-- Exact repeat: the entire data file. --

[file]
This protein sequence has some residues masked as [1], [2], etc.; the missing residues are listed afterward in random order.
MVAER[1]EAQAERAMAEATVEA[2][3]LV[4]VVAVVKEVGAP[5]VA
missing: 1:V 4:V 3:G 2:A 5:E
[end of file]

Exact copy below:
This protein sequence has some residues masked as [1], [2], etc.; the missing residues are listed afterward in random order.
MVAER[1]EAQAERAMAEATVEA[2][3]LV[4]VVAVVKEVGAP[5]VA
missing: 1:V 4:V 3:G 2:A 5:E